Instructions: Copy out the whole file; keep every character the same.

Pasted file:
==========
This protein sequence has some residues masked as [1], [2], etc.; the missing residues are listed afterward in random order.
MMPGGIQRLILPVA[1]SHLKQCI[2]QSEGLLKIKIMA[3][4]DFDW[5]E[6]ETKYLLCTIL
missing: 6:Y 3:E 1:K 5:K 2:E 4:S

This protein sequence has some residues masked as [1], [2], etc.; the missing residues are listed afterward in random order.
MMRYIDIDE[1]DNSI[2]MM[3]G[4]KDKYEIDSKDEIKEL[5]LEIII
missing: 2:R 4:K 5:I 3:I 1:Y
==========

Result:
This protein sequence has some residues masked as [1], [2], etc.; the missing residues are listed afterward in random order.
MMPGGIQRLILPVA[1]SHLKQCI[2]QSEGLLKIKIMA[3][4]DFDW[5]E[6]ETKYLLCTIL
missing: 6:Y 3:E 1:K 5:K 2:E 4:S

This protein sequence has some residues masked as [1], [2], etc.; the missing residues are listed afterward in random order.
MMRYIDIDE[1]DNSI[2]MM[3]G[4]KDKYEIDSKDEIKEL[5]LEIII
missing: 2:R 4:K 5:I 3:I 1:Y